Sunday reminded me of a rain-delayed, regular-season baseball game where the end-goal is simply just to “finish.” The problem is, there’s 162 of those for each team; in NASCAR, just 26 regular-season races before the Chase make the impact of a throwaway event that much greater. I understand the disappointment surrounding that. But it’s hard enough for the sport to fix its rules package; I don’t see them finding a way to control Mother Nature anytime soon.
Through The Gears we go…
FIRST GEAR: Busch Battles Back
Kurt Busch, months off a three-race suspension for domestic violence accusations, showcased some growing maturity at Michigan. Friday, his No. 41 Chevy was torn to shreds, a practice crash forcing out a backup car in a move that would have left Busch miserable in recent years. Instead? He put his trust in crew chief Tony Gibson the backup car would be just as good, if not better.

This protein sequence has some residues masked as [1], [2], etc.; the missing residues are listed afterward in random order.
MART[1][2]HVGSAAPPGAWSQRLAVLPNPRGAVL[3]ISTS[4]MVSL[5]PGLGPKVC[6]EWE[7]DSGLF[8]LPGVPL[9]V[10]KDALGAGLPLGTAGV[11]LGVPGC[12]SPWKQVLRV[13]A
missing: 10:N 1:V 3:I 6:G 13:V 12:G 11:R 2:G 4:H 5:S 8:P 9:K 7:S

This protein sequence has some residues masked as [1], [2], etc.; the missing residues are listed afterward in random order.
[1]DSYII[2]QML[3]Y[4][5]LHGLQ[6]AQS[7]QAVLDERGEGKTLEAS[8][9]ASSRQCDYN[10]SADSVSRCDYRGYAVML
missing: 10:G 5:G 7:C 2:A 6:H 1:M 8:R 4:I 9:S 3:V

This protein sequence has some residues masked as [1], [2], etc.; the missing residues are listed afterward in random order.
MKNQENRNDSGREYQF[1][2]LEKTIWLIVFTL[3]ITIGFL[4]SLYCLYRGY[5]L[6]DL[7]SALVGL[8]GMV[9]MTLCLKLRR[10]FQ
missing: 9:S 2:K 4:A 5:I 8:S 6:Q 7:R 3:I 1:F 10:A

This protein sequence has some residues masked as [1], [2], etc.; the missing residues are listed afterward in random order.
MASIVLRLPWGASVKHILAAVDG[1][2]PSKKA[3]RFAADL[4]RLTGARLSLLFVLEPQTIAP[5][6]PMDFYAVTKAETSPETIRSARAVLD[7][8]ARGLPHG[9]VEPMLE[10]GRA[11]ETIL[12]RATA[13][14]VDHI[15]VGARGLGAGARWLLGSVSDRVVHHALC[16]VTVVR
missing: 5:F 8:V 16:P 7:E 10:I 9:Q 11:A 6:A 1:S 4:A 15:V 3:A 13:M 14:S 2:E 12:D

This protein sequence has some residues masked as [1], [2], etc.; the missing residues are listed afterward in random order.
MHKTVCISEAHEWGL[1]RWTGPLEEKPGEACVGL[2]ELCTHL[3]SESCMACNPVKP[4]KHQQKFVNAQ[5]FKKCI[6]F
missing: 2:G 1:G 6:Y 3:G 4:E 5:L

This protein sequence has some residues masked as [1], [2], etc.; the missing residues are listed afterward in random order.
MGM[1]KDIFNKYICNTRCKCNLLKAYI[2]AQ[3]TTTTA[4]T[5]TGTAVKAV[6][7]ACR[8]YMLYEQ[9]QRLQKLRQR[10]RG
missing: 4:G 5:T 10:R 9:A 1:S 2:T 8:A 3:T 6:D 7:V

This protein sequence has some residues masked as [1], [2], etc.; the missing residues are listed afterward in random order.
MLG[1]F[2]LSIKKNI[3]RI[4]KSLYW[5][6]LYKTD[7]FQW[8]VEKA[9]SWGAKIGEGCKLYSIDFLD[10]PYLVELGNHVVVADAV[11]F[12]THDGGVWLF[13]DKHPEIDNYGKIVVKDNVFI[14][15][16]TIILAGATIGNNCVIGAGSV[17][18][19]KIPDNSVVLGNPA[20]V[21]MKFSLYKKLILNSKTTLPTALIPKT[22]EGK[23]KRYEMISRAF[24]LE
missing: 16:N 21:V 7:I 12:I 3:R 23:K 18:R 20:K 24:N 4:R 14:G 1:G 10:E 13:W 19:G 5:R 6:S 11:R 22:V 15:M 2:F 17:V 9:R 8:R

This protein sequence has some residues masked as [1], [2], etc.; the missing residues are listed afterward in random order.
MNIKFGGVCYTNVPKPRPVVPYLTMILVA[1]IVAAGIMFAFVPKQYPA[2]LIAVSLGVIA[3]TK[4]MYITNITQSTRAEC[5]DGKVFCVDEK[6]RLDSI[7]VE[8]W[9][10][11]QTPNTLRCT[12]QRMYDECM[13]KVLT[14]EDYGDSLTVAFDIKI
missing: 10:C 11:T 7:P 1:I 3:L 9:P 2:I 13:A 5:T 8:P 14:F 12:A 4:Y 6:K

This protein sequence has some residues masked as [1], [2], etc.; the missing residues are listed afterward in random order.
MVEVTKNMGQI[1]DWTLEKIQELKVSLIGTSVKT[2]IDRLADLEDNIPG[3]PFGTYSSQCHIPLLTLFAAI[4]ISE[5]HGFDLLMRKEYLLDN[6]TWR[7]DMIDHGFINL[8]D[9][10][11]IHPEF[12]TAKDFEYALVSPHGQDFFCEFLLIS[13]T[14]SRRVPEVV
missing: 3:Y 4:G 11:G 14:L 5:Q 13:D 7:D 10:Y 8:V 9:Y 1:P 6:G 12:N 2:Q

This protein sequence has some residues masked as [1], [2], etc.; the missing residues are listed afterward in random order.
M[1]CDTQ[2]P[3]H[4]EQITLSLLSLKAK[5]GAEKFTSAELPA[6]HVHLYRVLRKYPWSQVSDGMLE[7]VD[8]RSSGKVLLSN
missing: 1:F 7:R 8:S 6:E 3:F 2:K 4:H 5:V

It certainly helps when Stewart-Haas Racing teammate Kevin Harvick is rolling out a winning setup. But the bottom line is Busch kept his composure, believed in himself and was in position to capitalize when Harvick’s day went south before the rains came.
“It was a fantastic group effort,” the driver said. “That shows you the depth of Stewart-Haas Racing. It gives every crew member that much more confidence to know that we’re doing things right.”
Busch, who now has two wins, is guaranteed a spot in the Chase during a year where some wondered if he’d even end up with a ride. If not for a flimsy caution at Fontana, combined with a few big breaks at Bristol, he’d be tied with Jimmie Johnson atop the season victory list. Harvick is the top title contender at SHR but it’s days like these that remind you not to count Busch out.
SECOND GEAR: Kyle’s Rollercoaster Weekend